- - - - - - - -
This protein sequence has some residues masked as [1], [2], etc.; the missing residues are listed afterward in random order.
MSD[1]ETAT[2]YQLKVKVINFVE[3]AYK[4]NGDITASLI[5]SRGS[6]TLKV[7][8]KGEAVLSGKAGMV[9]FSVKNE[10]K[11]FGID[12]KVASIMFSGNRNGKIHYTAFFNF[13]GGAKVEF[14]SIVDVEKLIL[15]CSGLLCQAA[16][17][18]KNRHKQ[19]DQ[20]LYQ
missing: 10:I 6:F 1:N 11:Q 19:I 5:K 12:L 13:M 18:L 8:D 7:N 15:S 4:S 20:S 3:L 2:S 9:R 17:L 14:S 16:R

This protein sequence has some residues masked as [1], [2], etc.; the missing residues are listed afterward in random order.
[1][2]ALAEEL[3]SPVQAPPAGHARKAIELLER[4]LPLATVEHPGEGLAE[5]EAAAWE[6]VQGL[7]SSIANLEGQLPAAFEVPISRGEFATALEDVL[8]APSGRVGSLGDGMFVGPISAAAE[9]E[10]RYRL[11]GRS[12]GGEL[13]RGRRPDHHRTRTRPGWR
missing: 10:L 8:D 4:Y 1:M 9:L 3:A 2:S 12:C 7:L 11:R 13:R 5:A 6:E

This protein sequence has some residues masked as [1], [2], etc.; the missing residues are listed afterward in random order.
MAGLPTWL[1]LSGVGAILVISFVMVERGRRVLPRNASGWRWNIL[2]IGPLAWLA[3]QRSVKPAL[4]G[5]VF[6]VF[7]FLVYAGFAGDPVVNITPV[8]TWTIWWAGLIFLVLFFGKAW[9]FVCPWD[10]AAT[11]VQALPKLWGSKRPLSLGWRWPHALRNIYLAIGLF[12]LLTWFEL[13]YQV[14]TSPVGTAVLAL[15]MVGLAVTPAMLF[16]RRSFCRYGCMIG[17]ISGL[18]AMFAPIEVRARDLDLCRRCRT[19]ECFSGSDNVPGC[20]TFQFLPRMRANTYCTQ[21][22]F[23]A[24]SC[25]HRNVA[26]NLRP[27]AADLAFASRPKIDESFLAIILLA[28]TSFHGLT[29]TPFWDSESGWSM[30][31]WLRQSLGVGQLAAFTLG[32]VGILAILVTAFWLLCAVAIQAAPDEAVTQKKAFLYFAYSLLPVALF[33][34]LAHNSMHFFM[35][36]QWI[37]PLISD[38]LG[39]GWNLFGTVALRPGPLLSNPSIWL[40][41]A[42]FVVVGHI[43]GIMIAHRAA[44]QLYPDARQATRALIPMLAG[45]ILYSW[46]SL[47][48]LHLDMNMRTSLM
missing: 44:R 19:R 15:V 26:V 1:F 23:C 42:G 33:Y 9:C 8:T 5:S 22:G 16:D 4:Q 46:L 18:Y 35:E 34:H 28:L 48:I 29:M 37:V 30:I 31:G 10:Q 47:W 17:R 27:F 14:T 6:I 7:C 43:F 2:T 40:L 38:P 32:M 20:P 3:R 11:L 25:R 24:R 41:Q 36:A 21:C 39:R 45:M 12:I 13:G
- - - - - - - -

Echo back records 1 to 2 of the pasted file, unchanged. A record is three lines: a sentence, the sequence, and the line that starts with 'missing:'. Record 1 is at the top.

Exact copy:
This protein sequence has some residues masked as [1], [2], etc.; the missing residues are listed afterward in random order.
MSD[1]ETAT[2]YQLKVKVINFVE[3]AYK[4]NGDITASLI[5]SRGS[6]TLKV[7][8]KGEAVLSGKAGMV[9]FSVKNE[10]K[11]FGID[12]KVASIMFSGNRNGKIHYTAFFNF[13]GGAKVEF[14]SIVDVEKLIL[15]CSGLLCQAA[16][17][18]KNRHKQ[19]DQ[20]LYQ
missing: 10:I 6:F 1:N 11:Q 19:I 5:K 12:L 13:M 18:L 8:D 7:N 15:S 4:S 20:S 3:L 2:S 9:R 17:L 14:S 16:R

This protein sequence has some residues masked as [1], [2], etc.; the missing residues are listed afterward in random order.
[1][2]ALAEEL[3]SPVQAPPAGHARKAIELLER[4]LPLATVEHPGEGLAE[5]EAAAWE[6]VQGL[7]SSIANLEGQLPAAFEVPISRGEFATALEDVL[8]APSGRVGSLGDGMFVGPISAAAE[9]E[10]RYRL[11]GRS[12]GGEL[13]RGRRPDHHRTRTRPGWR
missing: 10:L 8:D 4:Y 1:M 9:L 3:A 2:S 12:C 7:L 11:R 13:R 5:A 6:E